Thursday, April 15, 2010

Checking Your Change is Building in Quality

While I was at the bodega today, buying Bubble Yum and popcorn, I counted my $1.34 in change and thought about order checking and error proofing. Wow, do I sound boring. But listen.

Counting your change is essentially checking a process. It's the same as a check process for order taking, a check process for picking, and so on. It's checking the change-making process. The clerk tells you the price. You hand them the dough. The clerk tells you how much the change is. They put it in your hand. You count it. Is the amount correct? If it's correct you say Thanks and leave. If it is incorrect you say Whoa immediately and get it fixed on the spot. They key thing here is that the check is immediate.

Imagine another scenario. Instead of immediately checking your change you saved it to the end of the day. You did that with every transaction all day long. At the end of the day you reviewed all the transactions to check if they were correct. How much extra work would it take? How much paperwork and extra record keeping would you have to create? How much extra work would it take to fix the correction, to go back to the clerk and convince them that there was an error? 

Now imagine you saved it till the end of the week. Or the end of the month.

This is essentially the concept behind building quality into a process versus confirming quality at the end. When you build quality in, it's not that you don't check. It's that you check immediately. Reducing the time gap between the action and the check has the largest effect on quality. It also has a tremendous effect on cost since it usually requires a lot less paperwork and bureaucracy. 

Friday, April 9, 2010

New York City Butchers: Turning Operations into Marketing

Today, an article from New York Magazine on the city's prince of hamburger, Pat LaFrieda.  Pat's third generation family business wholesales meat to restaurants in New York. He's the man behind the meat for many famous burgers in town, from Danny Meyer's Shake Shack burger ($7.25) to Minetta Tavern's Black Label burger ($26).

It's a really interesting article that you can read from many perspectives. 

From one angle it gives insight into the service levels, fulfillment obligations, and straight up wack madness it takes to run a wholesale operation for Manhattan restaurants.

From another, it makes most restaurateurs look like lemmings, which might not be far from the truth.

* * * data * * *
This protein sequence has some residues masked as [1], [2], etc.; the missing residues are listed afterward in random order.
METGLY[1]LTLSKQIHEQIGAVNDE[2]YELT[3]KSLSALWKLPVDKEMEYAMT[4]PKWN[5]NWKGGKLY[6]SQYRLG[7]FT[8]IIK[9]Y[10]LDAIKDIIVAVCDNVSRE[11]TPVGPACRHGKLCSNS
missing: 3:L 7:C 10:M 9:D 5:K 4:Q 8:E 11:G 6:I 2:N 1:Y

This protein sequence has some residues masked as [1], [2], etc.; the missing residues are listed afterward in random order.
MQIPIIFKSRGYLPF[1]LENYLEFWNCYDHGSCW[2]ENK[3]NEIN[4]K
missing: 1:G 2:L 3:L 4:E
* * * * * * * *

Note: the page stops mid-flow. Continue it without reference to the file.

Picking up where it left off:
Third, it shows you how totally apeshit NYC is for hamburgers right now.

Fourth, and the reason I'm sharing it, is the business side. This article has a  Harvard Business case buried inside, deep below the intent of the story. There is a butcher who sells hamburger. What was once a completely undifferentiated product, a commodity, he has successfully differentiated. He's no longer tied to the standard market price for hamburger that every other butcher sells for. If you buy the prices in the story — I don't, but I bet they're not that far off— he's getting six times the price for his hamburger than normal. That's a tale in itself. 

But I kept waiting for the story to tell me why the price was higher in the terms I'm used to, the terms of provenance. Who was the rancher? What did the cattle eat? How long did they live? How were they slaughtered? Surely that must be the reason prices are higher? I got few answers there. It's not because they have secrets. It's because the answers are not special. Their source for meat sells corn-fed cows just like everyone else. Pat doesn't sell get his high prices because the cows are special. 

So how does he get to sell for such high prices?

The answer is that he creates custom blends for each customer. You want your restaurant's own blend of chuck, sirloin, cheek, jowl, dry cured, wet cured —whatever — for your hamburgers? No problem. LaFrieda meats will do it for you every day. Order tonight, you get it tomorrow. As Pat says, "“What we do, basically, is become a different supplier for every restaurant.” He even does it if you're a little guy who doesn't order much. In fact, he seems to like little guys. In the article two big guys call him — the legendary steakhouses The Homestead and Peter Luger — and he essentially tells them "Nope."